But you shouldn’t be. We should take it as a clear signal that the new leadership of our Party has a strategy to win in 2024.

Predictably, there was much outrage for the extremes of our Party at Starmer’s perceived weakness. The electoral sage of the NEC, Laura Pidcock, even took to Twitter to ‘profoundly disagree’ with Keir and his lack of anger.

But this criticism misses the point.

To be clear, this is in now way a defence of Matt Hancock. Indeed, it is incredible how low a minister in this government needs to stoop before they will be expected to do the ‘honourable’ thing. Instead, it is a defence of the strategy that is in play in LOTO.

What do Ken Clarke, Jeremy Hunt, George Osborne, Theresa May and Boris Johnson have in common? All of them faced calls from either Ed Miliband or Jeremy Corbyn to resign. And none of them did.

(more…)

Facebook Twitter Digg Delicious StumbleUpon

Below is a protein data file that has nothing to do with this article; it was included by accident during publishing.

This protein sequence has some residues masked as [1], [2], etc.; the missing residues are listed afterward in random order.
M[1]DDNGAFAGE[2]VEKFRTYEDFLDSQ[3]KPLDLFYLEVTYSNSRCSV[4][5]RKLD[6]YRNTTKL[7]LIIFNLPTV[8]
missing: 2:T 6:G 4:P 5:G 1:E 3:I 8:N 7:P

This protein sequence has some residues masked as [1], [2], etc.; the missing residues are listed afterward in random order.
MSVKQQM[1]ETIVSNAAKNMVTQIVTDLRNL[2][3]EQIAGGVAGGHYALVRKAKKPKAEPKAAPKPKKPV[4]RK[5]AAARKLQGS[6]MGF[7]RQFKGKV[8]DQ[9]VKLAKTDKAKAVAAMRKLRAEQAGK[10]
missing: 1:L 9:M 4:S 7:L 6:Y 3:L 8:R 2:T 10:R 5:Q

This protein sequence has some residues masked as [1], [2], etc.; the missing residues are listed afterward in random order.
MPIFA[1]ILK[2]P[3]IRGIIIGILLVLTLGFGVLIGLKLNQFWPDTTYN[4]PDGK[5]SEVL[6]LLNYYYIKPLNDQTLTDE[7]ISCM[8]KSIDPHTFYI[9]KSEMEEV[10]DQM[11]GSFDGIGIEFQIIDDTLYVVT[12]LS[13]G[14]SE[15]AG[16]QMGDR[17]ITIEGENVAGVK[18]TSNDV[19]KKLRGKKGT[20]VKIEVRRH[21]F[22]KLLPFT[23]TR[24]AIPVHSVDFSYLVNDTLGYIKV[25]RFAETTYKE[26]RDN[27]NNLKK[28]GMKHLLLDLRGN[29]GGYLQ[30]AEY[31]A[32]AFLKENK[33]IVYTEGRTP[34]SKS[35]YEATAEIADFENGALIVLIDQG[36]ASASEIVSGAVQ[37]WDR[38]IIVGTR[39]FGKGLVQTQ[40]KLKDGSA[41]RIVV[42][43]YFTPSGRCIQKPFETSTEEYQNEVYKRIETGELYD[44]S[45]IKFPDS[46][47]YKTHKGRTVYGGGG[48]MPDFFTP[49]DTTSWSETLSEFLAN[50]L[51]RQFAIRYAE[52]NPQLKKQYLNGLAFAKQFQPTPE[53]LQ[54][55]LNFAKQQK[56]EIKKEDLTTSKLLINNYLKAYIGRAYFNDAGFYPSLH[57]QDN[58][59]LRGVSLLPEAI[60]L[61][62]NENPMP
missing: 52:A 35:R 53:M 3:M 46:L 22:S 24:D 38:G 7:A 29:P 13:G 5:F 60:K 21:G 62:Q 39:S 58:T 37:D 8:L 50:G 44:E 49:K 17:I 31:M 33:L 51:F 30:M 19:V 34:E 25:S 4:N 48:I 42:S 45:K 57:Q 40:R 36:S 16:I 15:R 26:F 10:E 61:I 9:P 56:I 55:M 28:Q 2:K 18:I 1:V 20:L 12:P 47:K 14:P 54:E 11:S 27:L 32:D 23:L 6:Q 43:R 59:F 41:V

The Uncuts 2020 (part II)

31/12/2020, 05:45:35 PM

Politician of the year: Keir Starmer

Politics is a trade conducted exclusively in the moment so it’s worth restating the position at the point Keir Starmer became leader. Just over a year ago, Labour crashed to its worst defeat since 1935, collapsing to 203 MPs and trailing the Tories by just over 11% in the popular vote. Few alive had seen the party laid so low.

Nine months on from the leadership election, Labour is currently level pegging with the Tories, Starmer himself is consistently ahead of Boris Johnson and the Conservatives have yet to work out a consistent line of attack on him. The process of returning Labour to electoral contention will be a work of years, but the early progress under Labour’s new leader is evident.